Dieing languages and "easy to learn" spelling
truespel at HOTMAIL.COM
Fri Apr 11 15:36:28 UTC 2008
If English speakers don't adopt an English-friendly phonetic spelling NOW, will they be forced to use one based on another language in the future? Should future language respelling be done in the "easy to learn" alphabet of "Nuriguel” or in an "easy to learn" English based script - truespel?
The world is thinking about respelling. I suggest that English-based would be the best choice, being the "lingua franca" of the world. What English needs is an English based phonetic system. Truespel is mature and fits the bill now. See below copied from another emal:
An organization in Korea has persuaded some language-planners in China and UNESCO to seriously consider an expanded version of the Korean alphabet for use as an international script.
Google-search "Nurigeul" and/or visit
U.N., China eyeing Hangeul-based alphabet to combat illiteracy
Korea News: October 13, 2007
Dr. Kim-cho Sek-yen, Director of Sejong Studies Institute.
Of the roughly 7,000 languages worldwide, on average, one goes extinct every two weeks, according to the Living Tongues Institute for Endangered Language in Australia and the U.S. National Geographic Society.
In words of K. David Harrison, an assistant professor of linguistics at Swarthmore College and author of "When Languages Die" (2007), losing a language means losing a vast repository of knowledge accumulated by generations of people. Videos, recorders, journals, storybooks and other basic literacy materials are being used to slow this decline.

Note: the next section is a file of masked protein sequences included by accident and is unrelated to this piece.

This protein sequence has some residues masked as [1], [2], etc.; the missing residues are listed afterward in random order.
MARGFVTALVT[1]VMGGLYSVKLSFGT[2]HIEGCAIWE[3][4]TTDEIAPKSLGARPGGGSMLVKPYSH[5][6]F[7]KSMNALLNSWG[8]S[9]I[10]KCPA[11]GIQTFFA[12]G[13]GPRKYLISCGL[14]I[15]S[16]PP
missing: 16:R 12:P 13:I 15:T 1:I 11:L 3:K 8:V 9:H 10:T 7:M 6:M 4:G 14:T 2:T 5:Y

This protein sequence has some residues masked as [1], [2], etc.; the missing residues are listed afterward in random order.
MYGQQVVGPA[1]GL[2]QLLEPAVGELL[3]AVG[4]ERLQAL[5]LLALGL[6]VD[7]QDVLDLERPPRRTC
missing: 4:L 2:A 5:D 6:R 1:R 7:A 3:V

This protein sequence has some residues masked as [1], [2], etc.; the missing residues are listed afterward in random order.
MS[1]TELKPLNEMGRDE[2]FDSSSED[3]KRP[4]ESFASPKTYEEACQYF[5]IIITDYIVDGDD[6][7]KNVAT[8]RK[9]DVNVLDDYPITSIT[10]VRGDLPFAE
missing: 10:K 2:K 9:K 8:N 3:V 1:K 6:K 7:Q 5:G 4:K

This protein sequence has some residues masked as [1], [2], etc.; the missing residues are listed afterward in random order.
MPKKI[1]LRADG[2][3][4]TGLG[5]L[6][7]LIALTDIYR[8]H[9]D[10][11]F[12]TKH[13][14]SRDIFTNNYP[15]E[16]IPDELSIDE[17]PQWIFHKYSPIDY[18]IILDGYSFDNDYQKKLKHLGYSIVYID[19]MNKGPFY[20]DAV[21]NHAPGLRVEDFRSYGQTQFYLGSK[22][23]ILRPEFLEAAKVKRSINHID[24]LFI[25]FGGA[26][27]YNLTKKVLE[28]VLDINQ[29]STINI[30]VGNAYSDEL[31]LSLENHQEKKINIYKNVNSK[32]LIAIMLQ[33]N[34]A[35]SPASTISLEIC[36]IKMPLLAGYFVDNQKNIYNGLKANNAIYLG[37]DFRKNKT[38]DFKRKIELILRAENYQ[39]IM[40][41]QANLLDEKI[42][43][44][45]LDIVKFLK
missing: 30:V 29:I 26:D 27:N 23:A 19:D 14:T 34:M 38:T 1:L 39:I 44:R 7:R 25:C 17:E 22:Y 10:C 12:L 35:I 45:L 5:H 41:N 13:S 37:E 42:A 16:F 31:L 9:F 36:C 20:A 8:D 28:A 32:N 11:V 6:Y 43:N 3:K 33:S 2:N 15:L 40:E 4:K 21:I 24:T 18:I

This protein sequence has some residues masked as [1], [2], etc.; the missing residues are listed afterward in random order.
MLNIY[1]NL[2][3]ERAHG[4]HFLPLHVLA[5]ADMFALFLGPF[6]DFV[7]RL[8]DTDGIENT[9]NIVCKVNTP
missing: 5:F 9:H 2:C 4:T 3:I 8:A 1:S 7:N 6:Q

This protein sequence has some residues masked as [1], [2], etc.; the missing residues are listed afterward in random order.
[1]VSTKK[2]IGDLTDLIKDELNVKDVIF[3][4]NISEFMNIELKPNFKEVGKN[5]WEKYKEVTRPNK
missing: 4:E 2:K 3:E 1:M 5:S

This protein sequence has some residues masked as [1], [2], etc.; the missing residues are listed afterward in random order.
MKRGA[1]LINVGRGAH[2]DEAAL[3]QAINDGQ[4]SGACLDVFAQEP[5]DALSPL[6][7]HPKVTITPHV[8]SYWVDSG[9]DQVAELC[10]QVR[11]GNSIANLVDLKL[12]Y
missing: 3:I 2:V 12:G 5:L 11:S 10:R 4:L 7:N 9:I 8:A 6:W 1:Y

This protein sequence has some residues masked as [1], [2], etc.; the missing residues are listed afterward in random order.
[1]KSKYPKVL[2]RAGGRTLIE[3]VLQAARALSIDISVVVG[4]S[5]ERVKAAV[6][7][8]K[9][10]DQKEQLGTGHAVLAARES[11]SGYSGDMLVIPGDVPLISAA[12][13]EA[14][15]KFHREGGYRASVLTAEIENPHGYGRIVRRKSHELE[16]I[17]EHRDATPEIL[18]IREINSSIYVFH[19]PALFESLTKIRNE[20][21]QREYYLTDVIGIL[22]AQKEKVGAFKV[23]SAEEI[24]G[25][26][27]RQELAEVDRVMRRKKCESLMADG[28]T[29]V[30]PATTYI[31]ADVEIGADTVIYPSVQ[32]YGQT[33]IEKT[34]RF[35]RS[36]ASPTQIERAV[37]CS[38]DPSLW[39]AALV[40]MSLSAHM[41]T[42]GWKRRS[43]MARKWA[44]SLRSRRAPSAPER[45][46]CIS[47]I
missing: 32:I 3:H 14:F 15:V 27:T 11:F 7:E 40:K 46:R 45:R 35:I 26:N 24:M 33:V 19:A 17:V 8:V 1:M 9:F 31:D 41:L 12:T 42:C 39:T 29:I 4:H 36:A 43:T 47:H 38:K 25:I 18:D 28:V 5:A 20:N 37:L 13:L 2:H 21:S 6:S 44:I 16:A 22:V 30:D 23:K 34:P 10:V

Recently Korea has joined the efforts to rescue languages with a unique method -- lending the speakers of dwindling languages Hangeul, Korea’s own easy-to-learn alphabet. Hopefully, this will be one of Korea’s biggest contributions to the world.
"But Hangeul is not enough," says Professor Kim-Cho Sek-yen who came to Korea for a speech at the WOGA 2007, International Women Leaders Mission Conference. Living in New York with her husband and daughter, she has devoted over three decades completing "Nuriguel” - an alternative Hangeul system with additional letters that allow an even wider range of pronunciation that can cover sounds like "f" and "th" that are absent in Korean and hence difficult to transcribe accurately. Below are the newly added letters after Hangeul;
"The principle of Hangeul is that it can transform and regenerate itself,” she said. “I didn’t just create letters out of the blue. I merely restored the lost Hangeul letters of the 15th century and formed additional letters based on the movements of speech organs just like King Sejong, the inventor of Hangeul, did.” She said. “That’s why I call it a visible speech sound. You can see clearly why certain Nurigeul letters are shaped as they are in accordance with the pronouncing organs.”
Tom Zurinskas, USA - CT20, TN3, NJ33, FL5+
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